Chicago was rebuilt after its fire, as was Galveston after its hurricane, & San Francisco after its earthquake, all without a dollar of government money.  The philanthropy & charity of the American people, coupled with the free market capitalistic system that has made America the envy of the world restored those cities.
Instead of this type of self-reliant individual responsibility today, we have people moving into hurricane alleys in trailers with the mistaken notion that government will take care of them when disaster strikes.

Sunday, November 19, 2017

Thanksgiving Proclamation In The Year Of Independence Of The United States The One Hundred & Twenty Eighth

Below is TR's Proclamation 508 – Thanksgiving Day, 1903. 
The words of our 26th President in the Proclamation below are not the normal words we hear today – the mention of liberty is no longer common place; in fact it has virtually vanished from the political lingo of our leaders & citizens don't mind because they have mistakenly come to take liberty for granted in 21st century America.
And the idea that we may not be worthy of the blessings we have received flies in the face of people like Joe Biden & Hillary Clinton telling crowds of people they are the salt of the earth - for merely being here.
By the President of the United States of America
A Proclamation

The season is at hand when according to the custom of our people it falls upon the President to appoint a day of praise and thanksgiving to God.

During the last year the Lord has dealt bountifully with us, giving us peace at home and abroad and the chance for our citizens to work for their welfare unhindered by war, famine or plague. It behooves us not only to rejoice greatly because of what has been given us, but to accept it with a solemn sense of responsibility, realizing that under Heaven it rests with us ourselves to show that we are worthy to use aright what has thus been entrusted to our care. In no other place and at no other time has the experiment of government of the people, by the people, for the people, been tried on so vast a scale as here in our own country in the opening years of the 20th Century. Failure would not only be a dreadful thing for us, but a dreadful thing for all mankind, because it would mean loss of hope for all who believe in the power and the righteousness of liberty. Therefore, in thanking God for the mercies extended to us in the past, we beseech Him that He may not withhold them in the future, and that our hearts may be roused to war steadfastly for good and against all the forces of evil, public and private. We pray for strength, and light, so that in the coming years we may with cleanliness, fearlessness, and wisdom, do our allotted work on the earth in such manner as to show that we are not altogether unworthy of the blessings we have received.

Now, Therefore, I, Theodore Roosevelt, President of the United States, do hereby designate as a day of general thanksgiving Thursday, the twenty-sixth of the coming November, and do recommend that throughout the land the people cease from their wonted occupations, and in their several homes and places of worship render thanks unto Almighty God for his manifold mercies.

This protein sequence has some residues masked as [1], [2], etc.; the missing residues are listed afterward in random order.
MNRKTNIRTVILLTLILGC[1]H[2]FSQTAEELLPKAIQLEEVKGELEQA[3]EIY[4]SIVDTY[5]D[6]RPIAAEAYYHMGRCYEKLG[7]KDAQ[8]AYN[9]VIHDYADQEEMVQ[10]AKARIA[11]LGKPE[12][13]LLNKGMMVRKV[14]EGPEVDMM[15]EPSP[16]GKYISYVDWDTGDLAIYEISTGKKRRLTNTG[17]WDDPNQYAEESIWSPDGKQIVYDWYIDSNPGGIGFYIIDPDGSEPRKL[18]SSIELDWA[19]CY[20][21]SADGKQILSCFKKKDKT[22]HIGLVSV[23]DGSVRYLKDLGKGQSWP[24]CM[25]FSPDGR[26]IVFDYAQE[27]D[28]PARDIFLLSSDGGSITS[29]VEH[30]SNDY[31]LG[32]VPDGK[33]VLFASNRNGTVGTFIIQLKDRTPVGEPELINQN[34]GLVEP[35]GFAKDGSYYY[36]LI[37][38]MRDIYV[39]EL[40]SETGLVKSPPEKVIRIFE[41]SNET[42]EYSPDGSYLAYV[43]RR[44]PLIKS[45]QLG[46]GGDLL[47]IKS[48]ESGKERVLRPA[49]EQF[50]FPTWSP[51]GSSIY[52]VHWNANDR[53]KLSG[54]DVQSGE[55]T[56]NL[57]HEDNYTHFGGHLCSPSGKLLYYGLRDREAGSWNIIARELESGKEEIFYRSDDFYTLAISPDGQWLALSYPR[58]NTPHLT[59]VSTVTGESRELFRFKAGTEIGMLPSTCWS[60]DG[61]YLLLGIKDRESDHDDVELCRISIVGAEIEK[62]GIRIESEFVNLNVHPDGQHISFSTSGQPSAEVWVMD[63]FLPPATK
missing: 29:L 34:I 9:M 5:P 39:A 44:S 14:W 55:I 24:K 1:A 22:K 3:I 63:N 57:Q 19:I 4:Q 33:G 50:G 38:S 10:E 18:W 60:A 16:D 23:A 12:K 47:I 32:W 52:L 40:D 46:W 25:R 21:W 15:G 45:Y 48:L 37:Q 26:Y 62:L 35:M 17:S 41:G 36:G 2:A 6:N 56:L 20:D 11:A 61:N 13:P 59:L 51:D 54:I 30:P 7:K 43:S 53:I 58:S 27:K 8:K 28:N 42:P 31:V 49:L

In Witness Whereof, I have hereunto set my hand and caused the seal of the United States to be affixed.

Done at the city of Washington this 31st day of October, in the year of our Lord one thousand nine hundred and three and of the Independence of the United States the one hundred and twenty-eighth.


By the President:


Secretary of State.

Sunday, November 12, 2017

Senator Tom Cotton's Constitution Day Celebration Speech

Tom Cotton official Senate photo.jpg 
Thanks to Hillsdale College President Larry Arnn for sending the October issue of Imprimis, a publication of Hillsdale College with over 3,700,000 readers per month – this edition of Imprimis is adapted from a speech given by Arkansas Senator Tom Cotton (photo above) on September 18 in Washington, D.C., @ Hillsdale's Eight Annual Constitution Day Celebration. 
Student's of the Constitution are well aware that this past September 17 marked the 230th anniversary when the Constitution was unanimously passed by all the states represented @ the Constitutional Convention thereby starting the ratification process that made the Constitution the supreme law of the land – one of the greatest gifts God ever gave to man.
The speaker @ the above mentioned Hillsdale College event, Tom Cotton, was elected by the voters of Arkansas to the U.S. Senate in 2014 where he serves on the Senate Banking Committee, the Senate Intelligence Committee, & the Senate Armed Services Committee.  In 2005 Cotton enlisted in the U.S. Army but did not pursue a commission as an officer @ the rank of Captain in the Judge Advocate General's Corps of the U.S. Army that someone of his education would normally aspire to; instead he pursued a route with his recruiter that guaranteed his enrollment in Officer Candidate School after which as an Army officer he deployed to Iraq with the 101st Airborne & to Afghanistan with a Provincial Reconstruction Team.  His military decorations include the Bronze Star Medal, Combat Infantry Badge, & Ranger Tab.